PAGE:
8 Things to See in Peru Besides Machu Picchu

Peru’s rich cultural heritage makes it a firm favorite among travelers. While Machu Picchu is Peru’s flagship attraction, the country is laden with impressive sites and breathtaking landscapes. From the foot of the Andes Mountains, to the tropical rainforest, and through culturally-rich towns, here are eight things to see in Peru besides Machu Picchu.

Inti Raymi festival, Cusco

Inti Raymi festival
You can normally visit Machu Picchu year-round unless rainy season landslides scupper your plans. However, timing your visit for June means you’ll have the chance to witness the spectacular Inti Raymi festival. A riot of color, this annual event re-enacts the Incan sun worshipping ceremony. The action centers on Cusco’s beautiful plaza where the parade is best viewed from one of its many colonial balconies, before moving to the imposing fortress of Sacsayhuaman high on the hill overlooking the city.

Floating islands of Uros, Lake Titicaca

Lake Titicaca
Head up to Puno in the high altiplano and take a boat trip out onto the world’s highest navigable lake, Titicaca. There you’ll encounter the Uros Islands, also called the Islas Flotantes or floating islands. Made entirely of reeds cut from the surrounding water, they bounce when you jump – making them Peru’s most famous trampoline.

Juanita, Arequipa

The Incas’ penchant for child sacrifice is an alien concept to today’s Peruvians but was an important part of their ancestors’ rituals. The frozen body of a young girl was found at the summit of Mount Ampato about 75km north of Arequipa. Nicknamed Juanita, she’s thought to have been killed as an offering to the gods in the mid to late 15th century. She’s now an essential stop if you’re visiting southern Peru. Another can't-miss is Arequipa’s white sillar-stone old town. This vastly underrated city is full of additional gems that should be added to any Peruvian traveler's list.

Atahualpa's ransom room, Cajamarca

Atahualpa's ransom room
Another poignant landmark is Cajamarca’s best-known visitor attraction. A tiny museum in downtown Cajamarca houses the space that finished off an empire. When Pizarro rode into town in the 16th century, he took the Incan emperor Atahualpa hostage. A deal was struck whereby Atahualpa would be exchanged for a room full of gold. But it was a trick, and Atahualpa was executed anyway. Visit the room where it happened for a dose of history that rivals Machu Picchu.

Sarcophagi of Karajía, Chachapoyas

Sarcophagi of Karajía
A day’s bus ride from Cajamarca gets you to the sleepy town of Chachapoyas, touted to become Peru’s northern tourist capital. Not far into the surrounding countryside, you can hike or ride a horse down the trail to the sarcophagi of Karajía. Six clay tombs, each large enough to contain a single mummy, have been a fixture on the hillside since the Chacha people put them there over 600 years ago. The horseride to get there is part of the journey, and you can experience some incredible scenery as you trek to this historical spot.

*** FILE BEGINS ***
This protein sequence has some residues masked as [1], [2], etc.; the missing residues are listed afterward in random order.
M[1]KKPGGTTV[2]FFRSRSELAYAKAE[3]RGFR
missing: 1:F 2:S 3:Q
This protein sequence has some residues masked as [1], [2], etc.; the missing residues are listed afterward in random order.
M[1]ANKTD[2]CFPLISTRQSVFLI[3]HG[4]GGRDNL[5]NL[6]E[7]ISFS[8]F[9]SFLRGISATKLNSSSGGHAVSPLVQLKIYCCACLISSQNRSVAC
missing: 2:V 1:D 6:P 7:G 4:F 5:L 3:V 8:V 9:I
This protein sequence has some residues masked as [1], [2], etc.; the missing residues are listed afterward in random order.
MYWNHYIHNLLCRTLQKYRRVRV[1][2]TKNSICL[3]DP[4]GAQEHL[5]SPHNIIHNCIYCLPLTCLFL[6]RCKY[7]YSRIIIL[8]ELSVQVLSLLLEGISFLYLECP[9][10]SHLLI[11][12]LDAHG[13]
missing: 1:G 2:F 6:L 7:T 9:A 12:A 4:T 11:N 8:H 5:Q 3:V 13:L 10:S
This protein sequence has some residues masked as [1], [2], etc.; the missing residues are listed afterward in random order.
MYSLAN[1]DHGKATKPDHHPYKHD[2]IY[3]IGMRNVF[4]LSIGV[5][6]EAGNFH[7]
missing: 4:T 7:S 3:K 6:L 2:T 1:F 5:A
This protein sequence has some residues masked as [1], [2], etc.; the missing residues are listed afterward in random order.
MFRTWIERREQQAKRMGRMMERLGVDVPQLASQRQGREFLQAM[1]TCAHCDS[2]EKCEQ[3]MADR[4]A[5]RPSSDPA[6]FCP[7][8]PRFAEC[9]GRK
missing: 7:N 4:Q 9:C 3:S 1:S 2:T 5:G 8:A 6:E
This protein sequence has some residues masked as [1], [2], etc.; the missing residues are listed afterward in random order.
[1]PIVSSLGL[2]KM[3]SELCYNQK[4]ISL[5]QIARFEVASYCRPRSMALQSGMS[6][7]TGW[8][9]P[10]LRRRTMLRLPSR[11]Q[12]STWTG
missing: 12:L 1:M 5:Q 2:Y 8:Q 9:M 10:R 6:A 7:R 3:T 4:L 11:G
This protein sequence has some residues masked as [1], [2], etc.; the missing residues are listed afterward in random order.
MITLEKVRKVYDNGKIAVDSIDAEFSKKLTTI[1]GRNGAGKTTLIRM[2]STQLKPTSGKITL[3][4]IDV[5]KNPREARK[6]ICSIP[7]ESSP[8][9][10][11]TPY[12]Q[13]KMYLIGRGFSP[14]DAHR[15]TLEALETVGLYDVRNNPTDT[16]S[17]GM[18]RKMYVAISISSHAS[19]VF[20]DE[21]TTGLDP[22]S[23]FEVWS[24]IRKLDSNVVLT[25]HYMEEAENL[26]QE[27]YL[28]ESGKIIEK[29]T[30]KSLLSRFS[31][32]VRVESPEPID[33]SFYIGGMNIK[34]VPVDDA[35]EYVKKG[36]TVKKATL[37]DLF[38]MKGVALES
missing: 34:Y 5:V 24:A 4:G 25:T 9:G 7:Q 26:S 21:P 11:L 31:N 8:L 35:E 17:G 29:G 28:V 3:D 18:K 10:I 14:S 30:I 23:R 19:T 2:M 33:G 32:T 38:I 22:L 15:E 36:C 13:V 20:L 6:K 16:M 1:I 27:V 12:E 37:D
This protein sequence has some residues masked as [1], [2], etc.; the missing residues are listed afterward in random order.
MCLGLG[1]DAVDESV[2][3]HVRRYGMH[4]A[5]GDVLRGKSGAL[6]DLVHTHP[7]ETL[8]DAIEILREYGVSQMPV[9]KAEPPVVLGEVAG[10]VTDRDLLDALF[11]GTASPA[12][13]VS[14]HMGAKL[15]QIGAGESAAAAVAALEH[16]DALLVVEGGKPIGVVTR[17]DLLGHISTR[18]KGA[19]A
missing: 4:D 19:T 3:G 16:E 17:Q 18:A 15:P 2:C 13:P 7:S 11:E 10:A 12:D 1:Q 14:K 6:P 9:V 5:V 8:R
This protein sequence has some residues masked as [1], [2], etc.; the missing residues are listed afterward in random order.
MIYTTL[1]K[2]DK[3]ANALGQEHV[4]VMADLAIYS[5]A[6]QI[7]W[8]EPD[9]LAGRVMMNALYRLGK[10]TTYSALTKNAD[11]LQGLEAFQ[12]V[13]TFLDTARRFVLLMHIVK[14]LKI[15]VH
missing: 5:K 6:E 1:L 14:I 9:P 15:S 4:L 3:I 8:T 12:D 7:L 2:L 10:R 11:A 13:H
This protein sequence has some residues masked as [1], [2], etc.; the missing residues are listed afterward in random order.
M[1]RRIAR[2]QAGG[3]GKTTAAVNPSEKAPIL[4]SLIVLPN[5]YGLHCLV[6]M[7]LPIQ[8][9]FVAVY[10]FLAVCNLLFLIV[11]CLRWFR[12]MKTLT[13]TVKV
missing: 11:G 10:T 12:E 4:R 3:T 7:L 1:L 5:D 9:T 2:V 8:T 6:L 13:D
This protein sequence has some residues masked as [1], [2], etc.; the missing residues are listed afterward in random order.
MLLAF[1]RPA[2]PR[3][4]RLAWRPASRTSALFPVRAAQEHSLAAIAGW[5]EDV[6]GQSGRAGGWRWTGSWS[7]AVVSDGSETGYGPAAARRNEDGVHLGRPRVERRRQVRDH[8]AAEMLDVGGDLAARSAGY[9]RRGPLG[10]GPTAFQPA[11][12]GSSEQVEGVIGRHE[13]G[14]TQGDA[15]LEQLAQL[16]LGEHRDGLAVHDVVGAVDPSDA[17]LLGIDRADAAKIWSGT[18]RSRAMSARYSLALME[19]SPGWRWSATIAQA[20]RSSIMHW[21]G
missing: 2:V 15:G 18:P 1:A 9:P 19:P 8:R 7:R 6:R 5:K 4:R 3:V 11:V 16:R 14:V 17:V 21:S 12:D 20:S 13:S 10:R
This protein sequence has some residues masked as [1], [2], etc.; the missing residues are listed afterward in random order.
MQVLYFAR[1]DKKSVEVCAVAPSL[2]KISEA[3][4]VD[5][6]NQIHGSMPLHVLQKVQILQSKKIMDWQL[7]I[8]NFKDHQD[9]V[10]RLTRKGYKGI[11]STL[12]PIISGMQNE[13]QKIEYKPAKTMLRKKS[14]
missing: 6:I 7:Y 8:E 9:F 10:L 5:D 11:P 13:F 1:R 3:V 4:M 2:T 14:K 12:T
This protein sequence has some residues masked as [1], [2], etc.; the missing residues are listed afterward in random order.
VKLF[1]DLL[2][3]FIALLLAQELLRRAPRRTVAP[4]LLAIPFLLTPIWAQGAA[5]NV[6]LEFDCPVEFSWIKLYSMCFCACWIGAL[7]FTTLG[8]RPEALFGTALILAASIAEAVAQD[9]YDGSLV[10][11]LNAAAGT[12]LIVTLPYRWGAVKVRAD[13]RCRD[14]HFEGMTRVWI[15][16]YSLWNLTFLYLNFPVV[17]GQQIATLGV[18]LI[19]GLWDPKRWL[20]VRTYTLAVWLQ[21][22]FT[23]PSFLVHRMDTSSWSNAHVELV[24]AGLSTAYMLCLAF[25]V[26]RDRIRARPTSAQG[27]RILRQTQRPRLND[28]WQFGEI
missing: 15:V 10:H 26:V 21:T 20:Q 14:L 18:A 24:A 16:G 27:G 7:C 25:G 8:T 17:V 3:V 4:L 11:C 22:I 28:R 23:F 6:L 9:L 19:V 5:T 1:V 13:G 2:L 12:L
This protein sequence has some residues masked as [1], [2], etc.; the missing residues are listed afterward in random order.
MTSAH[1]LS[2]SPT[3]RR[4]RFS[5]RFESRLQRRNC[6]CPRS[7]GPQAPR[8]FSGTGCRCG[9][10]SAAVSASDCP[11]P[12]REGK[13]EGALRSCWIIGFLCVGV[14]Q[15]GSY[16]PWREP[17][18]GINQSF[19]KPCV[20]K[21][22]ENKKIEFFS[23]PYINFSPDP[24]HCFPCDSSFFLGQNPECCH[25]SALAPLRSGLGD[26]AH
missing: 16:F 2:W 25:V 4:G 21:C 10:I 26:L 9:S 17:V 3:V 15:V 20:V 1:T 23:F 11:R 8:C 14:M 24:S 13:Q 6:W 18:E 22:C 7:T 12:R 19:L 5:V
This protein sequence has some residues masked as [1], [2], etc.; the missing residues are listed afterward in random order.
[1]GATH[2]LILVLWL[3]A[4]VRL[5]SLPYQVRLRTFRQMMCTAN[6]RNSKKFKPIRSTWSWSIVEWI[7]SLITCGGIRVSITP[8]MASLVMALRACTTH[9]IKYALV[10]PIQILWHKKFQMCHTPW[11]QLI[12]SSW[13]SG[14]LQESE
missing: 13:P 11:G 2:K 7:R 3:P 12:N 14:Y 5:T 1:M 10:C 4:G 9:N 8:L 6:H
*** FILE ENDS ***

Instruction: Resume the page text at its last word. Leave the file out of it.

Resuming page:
Nazca Lines, Nazca

Nazca Lines
The curious lines in the desert near Nazca have long prompted debate among interested parties. Theories abound as to how they got there; the most outlandish suggests alien lifeforms paid a visit to Earth to make their mark. These enormous geoglyphs, which take the forms of a hummingbird, spider, monkey and more, are best viewed from above, preferably in a light aircraft.

Witches market, Lima

Witches market
While the witches market in the Bolivian capital La Paz is better known, those in the know make their way to Lima’s Gamarra Station. Tucked away in the basement is the Mercado de Brujas. The stallholders sell a variety of unusual items – python skins, black candles, dried llama foetuses and more. Each has a role to play in folk medicine and traditional practices among Peru’s indigenous community.

Stilt houses of Belen, Iquitos

Stilt houses of Belen
Though the largest proportion of rainforest is in neighbouring Brazil, Amazonia pays no heed to political boundaries. Iquitos is Peru’s largest city in the region and in the neighbourhood of Belen, homes are constructed on stilts to cope with the fluctuations in the water level of the Itaya River. Closer to the centre of Iquitos, you’ll find the Casa de Fierro (Iron House), the oldest prefabricated house in the Americas. Constructed during the city’s rubber boom, it’s definitely worth a look.

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